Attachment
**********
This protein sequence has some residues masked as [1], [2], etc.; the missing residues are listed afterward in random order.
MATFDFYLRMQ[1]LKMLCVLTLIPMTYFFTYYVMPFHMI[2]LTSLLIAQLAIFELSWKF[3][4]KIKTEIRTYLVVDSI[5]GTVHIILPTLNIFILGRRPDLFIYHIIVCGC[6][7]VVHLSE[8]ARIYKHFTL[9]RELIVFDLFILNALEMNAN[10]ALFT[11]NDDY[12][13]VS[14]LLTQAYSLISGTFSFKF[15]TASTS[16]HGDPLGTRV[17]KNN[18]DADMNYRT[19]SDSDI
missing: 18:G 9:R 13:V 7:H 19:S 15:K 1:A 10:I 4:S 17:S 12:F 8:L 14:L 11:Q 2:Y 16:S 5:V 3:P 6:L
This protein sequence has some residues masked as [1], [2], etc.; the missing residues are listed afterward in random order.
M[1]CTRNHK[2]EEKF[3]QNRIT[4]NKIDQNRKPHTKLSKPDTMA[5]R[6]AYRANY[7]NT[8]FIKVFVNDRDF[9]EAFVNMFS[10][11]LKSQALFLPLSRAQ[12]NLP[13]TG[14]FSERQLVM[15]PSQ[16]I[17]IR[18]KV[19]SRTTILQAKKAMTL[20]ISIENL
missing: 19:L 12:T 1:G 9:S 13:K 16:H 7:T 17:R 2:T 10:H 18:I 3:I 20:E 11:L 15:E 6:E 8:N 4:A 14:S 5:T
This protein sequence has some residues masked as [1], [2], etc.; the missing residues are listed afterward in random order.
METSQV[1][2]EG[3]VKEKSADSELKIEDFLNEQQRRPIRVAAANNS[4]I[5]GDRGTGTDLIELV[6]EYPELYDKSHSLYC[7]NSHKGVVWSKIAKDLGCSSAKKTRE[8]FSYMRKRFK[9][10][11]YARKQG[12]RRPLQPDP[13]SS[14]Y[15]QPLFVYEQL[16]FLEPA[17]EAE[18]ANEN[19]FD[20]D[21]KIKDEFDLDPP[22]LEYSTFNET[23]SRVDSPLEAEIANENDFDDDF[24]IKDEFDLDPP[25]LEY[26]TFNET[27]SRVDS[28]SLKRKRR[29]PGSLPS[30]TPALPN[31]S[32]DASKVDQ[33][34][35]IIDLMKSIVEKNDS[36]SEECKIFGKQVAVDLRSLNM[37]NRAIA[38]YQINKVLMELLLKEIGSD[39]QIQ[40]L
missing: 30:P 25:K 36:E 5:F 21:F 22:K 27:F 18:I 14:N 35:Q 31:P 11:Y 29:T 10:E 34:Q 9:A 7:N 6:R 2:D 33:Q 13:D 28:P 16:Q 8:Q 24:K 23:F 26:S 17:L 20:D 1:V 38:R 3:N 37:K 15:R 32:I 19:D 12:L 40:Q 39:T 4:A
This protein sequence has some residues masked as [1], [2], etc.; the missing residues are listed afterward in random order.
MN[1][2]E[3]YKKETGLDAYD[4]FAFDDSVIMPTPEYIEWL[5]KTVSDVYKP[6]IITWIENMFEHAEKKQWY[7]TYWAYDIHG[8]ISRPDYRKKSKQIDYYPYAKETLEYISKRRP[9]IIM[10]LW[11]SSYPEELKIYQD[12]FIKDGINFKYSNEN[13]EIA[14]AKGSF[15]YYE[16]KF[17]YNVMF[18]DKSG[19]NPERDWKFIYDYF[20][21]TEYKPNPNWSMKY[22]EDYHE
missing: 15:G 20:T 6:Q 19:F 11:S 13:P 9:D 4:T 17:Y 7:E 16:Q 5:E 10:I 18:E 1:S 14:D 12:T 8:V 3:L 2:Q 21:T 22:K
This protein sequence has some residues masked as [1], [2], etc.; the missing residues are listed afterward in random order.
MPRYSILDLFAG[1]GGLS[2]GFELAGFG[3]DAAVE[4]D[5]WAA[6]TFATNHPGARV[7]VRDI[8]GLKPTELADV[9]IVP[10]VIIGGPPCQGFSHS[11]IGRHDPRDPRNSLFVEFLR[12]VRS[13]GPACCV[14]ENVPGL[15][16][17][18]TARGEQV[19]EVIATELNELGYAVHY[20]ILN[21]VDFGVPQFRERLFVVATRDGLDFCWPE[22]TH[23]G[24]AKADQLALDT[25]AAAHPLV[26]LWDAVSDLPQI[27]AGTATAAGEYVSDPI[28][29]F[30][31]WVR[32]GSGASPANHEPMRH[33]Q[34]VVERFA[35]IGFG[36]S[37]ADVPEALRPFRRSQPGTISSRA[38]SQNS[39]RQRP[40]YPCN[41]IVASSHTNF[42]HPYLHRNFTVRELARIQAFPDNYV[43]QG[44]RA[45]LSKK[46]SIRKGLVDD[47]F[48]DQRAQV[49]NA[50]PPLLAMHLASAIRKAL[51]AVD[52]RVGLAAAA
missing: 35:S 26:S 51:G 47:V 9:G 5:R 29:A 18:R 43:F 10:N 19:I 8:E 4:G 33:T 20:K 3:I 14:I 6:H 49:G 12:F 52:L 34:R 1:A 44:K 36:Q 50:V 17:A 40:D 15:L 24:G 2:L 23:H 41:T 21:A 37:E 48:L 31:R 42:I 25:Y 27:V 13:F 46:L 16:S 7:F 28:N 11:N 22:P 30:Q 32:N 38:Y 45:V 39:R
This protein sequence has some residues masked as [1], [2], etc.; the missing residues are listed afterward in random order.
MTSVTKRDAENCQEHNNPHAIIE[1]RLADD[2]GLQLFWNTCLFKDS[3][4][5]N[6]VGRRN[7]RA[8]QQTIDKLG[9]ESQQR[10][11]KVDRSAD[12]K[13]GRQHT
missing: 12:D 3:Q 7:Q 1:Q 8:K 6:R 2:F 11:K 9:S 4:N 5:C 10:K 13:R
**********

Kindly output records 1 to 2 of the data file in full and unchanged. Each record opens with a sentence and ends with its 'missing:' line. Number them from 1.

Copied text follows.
This protein sequence has some residues masked as [1], [2], etc.; the missing residues are listed afterward in random order.
MATFDFYLRMQ[1]LKMLCVLTLIPMTYFFTYYVMPFHMI[2]LTSLLIAQLAIFELSWKF[3][4]KIKTEIRTYLVVDSI[5]GTVHIILPTLNIFILGRRPDLFIYHIIVCGC[6][7]VVHLSE[8]ARIYKHFTL[9]RELIVFDLFILNALEMNAN[10]ALFT[11]NDDY[12][13]VS[14]LLTQAYSLISGTFSFKF[15]TASTS[16]HGDPLGTRV[17]KNN[18]DADMNYRT[19]SDSDI
missing: 18:G 9:R 13:V 7:H 19:S 15:K 1:A 10:I 4:S 17:S 12:F 8:L 14:L 11:Q 2:Y 16:S 5:V 3:P 6:L
This protein sequence has some residues masked as [1], [2], etc.; the missing residues are listed afterward in random order.
M[1]CTRNHK[2]EEKF[3]QNRIT[4]NKIDQNRKPHTKLSKPDTMA[5]R[6]AYRANY[7]NT[8]FIKVFVNDRDF[9]EAFVNMFS[10][11]LKSQALFLPLSRAQ[12]NLP[13]TG[14]FSERQLVM[15]PSQ[16]I[17]IR[18]KV[19]SRTTILQAKKAMTL[20]ISIENL
missing: 19:L 12:T 1:G 9:S 13:K 16:H 7:T 17:R 2:T 10:H 18:I 3:I 20:E 11:L 15:E 6:E 8:N 4:A 14:S 5:T